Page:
Showing posts with label Vikki - repairs. Show all posts
Showing posts with label Vikki - repairs. Show all posts

Saturday, August 06, 2011

Goodbye Vikki, Hello ???

This past Friday, I took time from work and headed down to the salvage yard where Vikki, my 2004 Suzuki V-Strom, ended up after being evaluated a "total loss" by the insurance company.

A bit sad that she was not worth repairing but it was good to get the decision from them which allowed me to move on.

Anyways, I went to the salvage yard to recover some items that didn't come with the motorcycle. Got there, got the insurance rep to clear me in with the salvage yard security folks and with tools that I brought with me I reclaimed:

The Dauntless Sub-Frame Mount hardware, the Datel Voltmeter, the mounting adapter plate for the Bestem Top Case and the custom seat, which I will replace with a stock seat.

Here's how Vikki looked, leaning on wooden blocks and looking quite forlorn. I felt quite guilty but then moved briskly to get things done so I could get back to work.

 Picture of Vikki taken Thursday afternoon when I got there without the right tools, 
I am so stupid sometimes.

 Vikki, without her subframe mounting hardware so her sidestand was usable
and with her seat removed.

She looks almost rideable, doesn't she?

 A view of the motorcycle portion of the salvage yard, it was quite the 
large operation, lots of wrecked cars and such

 Lots of wrecked bikes of all makes, a very sad scene to me

Vikki's tenure with me was unfortunately short-lived but they were great times for the most part.  She didn't deserve the fate she got but in the end, it was the decision that was made for me.

Now, as to the title of this posting.  I saw on craigslist a dealer ad for a 2006 V-Strom DL1000 with 29K miles on it being sold in Loveland, CO.  Tricity Cycles is the name of the place and all they do is resell pre-owned motorcycles and some provide repair and accessory services to the local area.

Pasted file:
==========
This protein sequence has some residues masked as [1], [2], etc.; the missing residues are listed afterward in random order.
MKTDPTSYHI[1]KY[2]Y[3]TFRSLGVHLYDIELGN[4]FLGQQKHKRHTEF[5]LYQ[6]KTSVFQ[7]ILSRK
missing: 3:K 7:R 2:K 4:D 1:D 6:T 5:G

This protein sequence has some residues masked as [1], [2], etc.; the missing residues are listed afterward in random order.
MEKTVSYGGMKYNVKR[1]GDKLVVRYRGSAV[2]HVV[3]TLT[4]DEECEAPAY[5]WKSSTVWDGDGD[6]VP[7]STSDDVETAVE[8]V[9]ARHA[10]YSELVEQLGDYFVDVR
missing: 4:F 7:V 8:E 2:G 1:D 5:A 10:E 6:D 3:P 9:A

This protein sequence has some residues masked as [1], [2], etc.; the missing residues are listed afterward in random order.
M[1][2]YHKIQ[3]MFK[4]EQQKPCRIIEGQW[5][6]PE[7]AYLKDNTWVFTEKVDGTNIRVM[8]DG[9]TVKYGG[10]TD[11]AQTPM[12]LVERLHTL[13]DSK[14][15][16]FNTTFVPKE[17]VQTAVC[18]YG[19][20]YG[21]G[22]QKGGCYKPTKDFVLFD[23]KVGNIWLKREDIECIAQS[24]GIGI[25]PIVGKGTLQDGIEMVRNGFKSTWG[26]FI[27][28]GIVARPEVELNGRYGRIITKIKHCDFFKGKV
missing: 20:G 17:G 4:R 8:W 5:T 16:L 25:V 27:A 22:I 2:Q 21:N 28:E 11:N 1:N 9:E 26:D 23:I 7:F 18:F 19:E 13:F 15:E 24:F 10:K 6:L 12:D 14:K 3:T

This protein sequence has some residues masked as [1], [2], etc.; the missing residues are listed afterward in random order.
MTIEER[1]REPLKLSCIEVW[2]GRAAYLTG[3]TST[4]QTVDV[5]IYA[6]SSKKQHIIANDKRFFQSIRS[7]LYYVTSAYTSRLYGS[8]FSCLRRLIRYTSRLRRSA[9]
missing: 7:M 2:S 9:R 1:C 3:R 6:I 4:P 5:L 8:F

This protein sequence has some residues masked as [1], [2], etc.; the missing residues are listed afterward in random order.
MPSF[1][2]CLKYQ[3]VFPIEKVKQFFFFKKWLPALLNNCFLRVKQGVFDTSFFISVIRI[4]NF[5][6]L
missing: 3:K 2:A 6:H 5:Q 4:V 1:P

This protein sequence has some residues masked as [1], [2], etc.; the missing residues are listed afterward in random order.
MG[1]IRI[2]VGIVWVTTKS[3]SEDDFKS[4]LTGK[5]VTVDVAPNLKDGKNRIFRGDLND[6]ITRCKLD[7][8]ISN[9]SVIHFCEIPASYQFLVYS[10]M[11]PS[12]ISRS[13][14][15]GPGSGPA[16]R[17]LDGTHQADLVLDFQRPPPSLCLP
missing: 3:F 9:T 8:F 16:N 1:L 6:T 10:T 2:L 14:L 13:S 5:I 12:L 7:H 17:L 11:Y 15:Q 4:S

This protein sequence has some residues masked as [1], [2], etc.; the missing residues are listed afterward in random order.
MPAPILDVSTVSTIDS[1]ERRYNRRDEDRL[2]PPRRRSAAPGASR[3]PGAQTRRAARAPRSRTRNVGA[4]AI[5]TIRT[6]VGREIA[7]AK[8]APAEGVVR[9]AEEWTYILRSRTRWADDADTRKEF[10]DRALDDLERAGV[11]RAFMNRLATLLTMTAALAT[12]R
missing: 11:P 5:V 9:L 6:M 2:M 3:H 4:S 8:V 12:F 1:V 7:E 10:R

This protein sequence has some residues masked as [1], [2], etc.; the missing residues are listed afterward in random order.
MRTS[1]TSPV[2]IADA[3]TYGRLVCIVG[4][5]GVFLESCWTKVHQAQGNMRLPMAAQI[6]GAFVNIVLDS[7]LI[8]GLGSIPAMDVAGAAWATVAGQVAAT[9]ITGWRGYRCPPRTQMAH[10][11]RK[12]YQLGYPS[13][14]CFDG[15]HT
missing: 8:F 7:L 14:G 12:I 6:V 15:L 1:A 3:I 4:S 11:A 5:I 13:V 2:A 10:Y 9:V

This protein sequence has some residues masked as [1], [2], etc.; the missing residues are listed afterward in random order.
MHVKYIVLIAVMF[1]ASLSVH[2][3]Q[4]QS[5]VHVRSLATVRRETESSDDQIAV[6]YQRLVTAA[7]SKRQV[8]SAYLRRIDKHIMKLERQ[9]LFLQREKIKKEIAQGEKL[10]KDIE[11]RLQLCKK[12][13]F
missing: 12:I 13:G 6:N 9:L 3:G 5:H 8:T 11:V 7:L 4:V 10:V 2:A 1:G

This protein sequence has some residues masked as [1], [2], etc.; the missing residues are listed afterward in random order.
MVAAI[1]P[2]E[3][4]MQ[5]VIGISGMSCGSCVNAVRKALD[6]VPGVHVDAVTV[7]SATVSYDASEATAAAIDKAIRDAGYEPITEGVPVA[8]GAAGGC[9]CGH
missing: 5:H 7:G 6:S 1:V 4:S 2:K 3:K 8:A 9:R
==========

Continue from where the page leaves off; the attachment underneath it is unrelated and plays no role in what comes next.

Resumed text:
Some text messages exchanged with Stu, the salesman, and we drove up before lunch to Loveland.  It took us an hour and while Martha and the boys wandered about the store, I had my first look at this V-Strom and she looked pretty good!

Took her out for a 15 minute test ride and she ran fine and felt a bit more "planted" than Vikki had been.  Apparently one of the things Suzuki's worked on since they made the 2004 model was a stronger suspension system.

We then left the dealership, telling Stu we needed to feed the kids (which we did) but really to discuss things over some food.  We went to a local BBQ joint called Norbys and had some pretty good food.  Sorry, too wrapped up discussing the motorcycle to take food porn shots.

Martha and I concluded it was a good deal and returned me to the dealership to complete the deal.  Not much haggling involved, basically got them to throw in a year's warranty under an outside company called Edge Service Company.  It wasn't a no-cost upgrade by using the insurance money but I figured the out-of -pocket expense would have been comparable to getting Vikki repaired; had the engine casing not been compromised of course.